Breakups are hard. Even if you don’t like the other person anymore and you know breaking up with them is for the best, it’s still pretty unpleasant. There’s a long list of reasons why I’m none too fond of breakups, but these are my top 5.
1. They’re not there for you anymore
The worst thing about breaking up with someone is that in addition to being your boyfriend/girlfriend, they were also your actual friend. Someone who once occupied a large portion of your day in a variety of ways is no longer there.
In relationships, your significant other is usually the first person you call when anything happens. Had a bad day? Call your boo. Got some good news? Text your boo. Both of ya’ll got desk jobs? Gchat gets lit up from the time you walk in until the time you get home.
It’s easy to take for granted just how much you rely on daily contact with someone. And the more you rely on that contact, the more jarring it is when it’s no longer there. All of sudden you realize how much your phone doesn’t ring. How infrequently you get text messages. How you’re really not interested in talking to anybody on your Gchat list. Those first few days and weeks after a break up when you’re still searching to fill the hole in your heart that person left?
2. Love changes and (their) friends become strangers
Breaking up with someone doesn’t just entail breaking up with them. It also includes breaking up with their family and friends. Granted, this may not be an issue for some but if you had a pretty good relationship with the inner circle of your significant other, the separation can make things a bit more difficult.
The cousin who worked at Comcast who was going to hook you up with free cable? Nope. The sister who had the boyfriend who worked at Best Buy and was going to get you that TV on sale? That’s over. Being able to call up their mother and invite yourself over for dinner because you knew they’d set out a plate for you off principle?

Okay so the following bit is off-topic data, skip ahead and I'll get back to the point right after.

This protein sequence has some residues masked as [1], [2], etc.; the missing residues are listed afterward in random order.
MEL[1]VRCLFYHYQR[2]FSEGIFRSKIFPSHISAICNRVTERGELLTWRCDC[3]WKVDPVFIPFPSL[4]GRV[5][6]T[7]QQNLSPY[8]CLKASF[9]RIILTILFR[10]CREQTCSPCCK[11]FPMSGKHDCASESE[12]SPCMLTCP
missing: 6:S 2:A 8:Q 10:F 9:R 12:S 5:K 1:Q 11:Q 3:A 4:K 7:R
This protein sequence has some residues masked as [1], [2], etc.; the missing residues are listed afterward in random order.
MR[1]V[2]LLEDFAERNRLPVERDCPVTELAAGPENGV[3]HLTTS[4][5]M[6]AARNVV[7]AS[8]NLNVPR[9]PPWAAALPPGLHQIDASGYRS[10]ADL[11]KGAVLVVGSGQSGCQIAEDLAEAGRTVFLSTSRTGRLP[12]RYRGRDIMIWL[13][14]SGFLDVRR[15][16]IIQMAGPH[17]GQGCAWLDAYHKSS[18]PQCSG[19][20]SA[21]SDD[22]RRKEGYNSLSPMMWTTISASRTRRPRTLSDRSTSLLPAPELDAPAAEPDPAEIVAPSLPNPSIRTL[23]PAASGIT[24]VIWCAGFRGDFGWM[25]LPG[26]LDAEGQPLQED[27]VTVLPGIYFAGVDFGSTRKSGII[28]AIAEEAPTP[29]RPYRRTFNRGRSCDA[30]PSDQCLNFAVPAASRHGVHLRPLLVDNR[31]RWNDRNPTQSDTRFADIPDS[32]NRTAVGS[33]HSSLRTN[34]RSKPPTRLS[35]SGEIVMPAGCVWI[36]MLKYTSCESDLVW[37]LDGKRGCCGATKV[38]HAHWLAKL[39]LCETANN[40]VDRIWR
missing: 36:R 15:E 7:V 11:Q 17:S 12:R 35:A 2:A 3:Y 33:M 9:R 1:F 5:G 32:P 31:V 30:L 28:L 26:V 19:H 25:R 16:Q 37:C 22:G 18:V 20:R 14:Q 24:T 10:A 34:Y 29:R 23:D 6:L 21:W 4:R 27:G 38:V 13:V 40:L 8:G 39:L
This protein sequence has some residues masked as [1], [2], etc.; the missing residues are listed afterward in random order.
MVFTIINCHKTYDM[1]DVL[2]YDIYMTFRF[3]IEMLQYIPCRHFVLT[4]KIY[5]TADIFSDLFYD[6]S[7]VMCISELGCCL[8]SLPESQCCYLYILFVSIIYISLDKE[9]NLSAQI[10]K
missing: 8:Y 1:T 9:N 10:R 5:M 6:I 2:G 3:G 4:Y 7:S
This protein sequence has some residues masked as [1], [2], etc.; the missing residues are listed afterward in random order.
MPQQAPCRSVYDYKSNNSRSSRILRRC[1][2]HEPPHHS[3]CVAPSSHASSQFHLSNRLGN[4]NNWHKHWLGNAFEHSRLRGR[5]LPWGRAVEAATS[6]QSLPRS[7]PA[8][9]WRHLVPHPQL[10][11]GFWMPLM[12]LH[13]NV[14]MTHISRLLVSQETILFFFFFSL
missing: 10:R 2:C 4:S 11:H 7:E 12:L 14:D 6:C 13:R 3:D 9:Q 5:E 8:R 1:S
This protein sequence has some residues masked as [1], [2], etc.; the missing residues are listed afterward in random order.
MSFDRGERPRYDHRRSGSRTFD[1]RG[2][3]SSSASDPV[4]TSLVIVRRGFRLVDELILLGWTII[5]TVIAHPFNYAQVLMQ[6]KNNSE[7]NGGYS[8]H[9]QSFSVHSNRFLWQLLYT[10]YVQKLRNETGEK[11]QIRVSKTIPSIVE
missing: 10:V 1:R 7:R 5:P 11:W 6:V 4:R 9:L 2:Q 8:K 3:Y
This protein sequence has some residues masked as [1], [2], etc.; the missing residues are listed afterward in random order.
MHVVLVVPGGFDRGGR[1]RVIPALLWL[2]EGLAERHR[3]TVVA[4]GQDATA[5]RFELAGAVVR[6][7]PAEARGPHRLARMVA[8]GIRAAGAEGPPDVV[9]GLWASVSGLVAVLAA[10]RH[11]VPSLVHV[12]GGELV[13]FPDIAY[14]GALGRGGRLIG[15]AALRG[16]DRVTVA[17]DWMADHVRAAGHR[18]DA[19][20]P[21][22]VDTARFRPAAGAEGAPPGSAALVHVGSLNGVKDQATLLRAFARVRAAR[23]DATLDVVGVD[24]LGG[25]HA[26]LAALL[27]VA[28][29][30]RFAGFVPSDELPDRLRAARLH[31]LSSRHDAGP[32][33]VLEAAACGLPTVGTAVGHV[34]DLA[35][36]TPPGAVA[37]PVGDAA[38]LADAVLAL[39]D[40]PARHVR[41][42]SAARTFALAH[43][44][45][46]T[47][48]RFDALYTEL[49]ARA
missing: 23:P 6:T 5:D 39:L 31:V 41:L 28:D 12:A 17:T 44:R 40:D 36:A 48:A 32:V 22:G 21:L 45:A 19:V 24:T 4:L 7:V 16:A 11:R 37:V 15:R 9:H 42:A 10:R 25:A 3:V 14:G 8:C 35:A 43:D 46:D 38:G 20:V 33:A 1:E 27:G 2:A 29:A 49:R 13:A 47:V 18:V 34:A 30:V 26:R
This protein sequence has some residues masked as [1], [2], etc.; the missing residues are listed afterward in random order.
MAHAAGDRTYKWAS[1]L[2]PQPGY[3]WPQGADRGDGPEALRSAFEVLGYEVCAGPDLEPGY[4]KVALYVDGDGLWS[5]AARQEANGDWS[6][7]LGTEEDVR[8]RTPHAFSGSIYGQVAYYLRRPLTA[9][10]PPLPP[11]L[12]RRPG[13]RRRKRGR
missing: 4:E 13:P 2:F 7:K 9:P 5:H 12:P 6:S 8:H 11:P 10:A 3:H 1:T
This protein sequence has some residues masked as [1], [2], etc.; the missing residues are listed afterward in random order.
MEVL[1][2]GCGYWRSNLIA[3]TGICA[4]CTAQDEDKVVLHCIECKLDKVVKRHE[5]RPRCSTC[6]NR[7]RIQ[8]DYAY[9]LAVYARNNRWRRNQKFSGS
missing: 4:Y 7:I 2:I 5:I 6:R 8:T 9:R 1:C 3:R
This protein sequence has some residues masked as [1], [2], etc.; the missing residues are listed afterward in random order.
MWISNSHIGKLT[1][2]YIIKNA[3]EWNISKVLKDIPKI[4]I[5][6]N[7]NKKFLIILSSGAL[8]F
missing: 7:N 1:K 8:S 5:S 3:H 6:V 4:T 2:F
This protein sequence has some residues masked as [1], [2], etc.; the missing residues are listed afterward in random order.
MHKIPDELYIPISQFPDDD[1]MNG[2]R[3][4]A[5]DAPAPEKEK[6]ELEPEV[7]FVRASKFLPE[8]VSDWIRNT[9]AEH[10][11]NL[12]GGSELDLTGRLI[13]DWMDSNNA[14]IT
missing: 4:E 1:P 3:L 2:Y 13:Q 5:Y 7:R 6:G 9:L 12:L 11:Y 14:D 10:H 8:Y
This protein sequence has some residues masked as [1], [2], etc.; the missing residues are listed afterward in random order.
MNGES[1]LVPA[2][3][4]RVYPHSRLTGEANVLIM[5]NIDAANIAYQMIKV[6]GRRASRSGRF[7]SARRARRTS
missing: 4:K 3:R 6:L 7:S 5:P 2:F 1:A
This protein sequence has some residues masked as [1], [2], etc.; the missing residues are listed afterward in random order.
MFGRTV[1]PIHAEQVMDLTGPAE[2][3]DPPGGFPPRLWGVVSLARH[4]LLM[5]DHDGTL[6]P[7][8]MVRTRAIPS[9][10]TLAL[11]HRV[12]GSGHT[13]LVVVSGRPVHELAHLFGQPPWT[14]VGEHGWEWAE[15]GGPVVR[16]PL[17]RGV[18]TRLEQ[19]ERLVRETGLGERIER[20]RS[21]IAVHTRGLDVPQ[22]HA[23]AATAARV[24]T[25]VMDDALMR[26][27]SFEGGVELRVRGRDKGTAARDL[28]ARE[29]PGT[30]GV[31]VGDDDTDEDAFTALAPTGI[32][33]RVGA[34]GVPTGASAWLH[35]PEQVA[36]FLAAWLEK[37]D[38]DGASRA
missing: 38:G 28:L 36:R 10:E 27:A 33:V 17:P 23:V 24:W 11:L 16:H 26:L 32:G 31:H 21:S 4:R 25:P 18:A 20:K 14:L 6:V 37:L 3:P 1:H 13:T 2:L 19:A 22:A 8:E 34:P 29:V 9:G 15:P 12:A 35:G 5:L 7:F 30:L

Forget about it.
3. You did everything together; now everything hurts
A side effect of being in a long-term relationship with someone is the memories you create with them. You get to know all their ins and outs (no pun intended) favorite foods, brands, places to shop, TV shows, and how many sugars they like in their coffee. The drawback is once you start to associate that person with all of those things it becomes rather difficult to dissociate the two after a breakup.
All of sudden, you can’t watch certain TV shows because it reminds you of them. You don’t want to eat your burger with extra cheese and onions because it was your ex’s favorite. You walk outside and smell a certain perfume/cologne, or you hear a passionate argument about your ex’s favorite artist and it seems like little reminders of them are everywhere.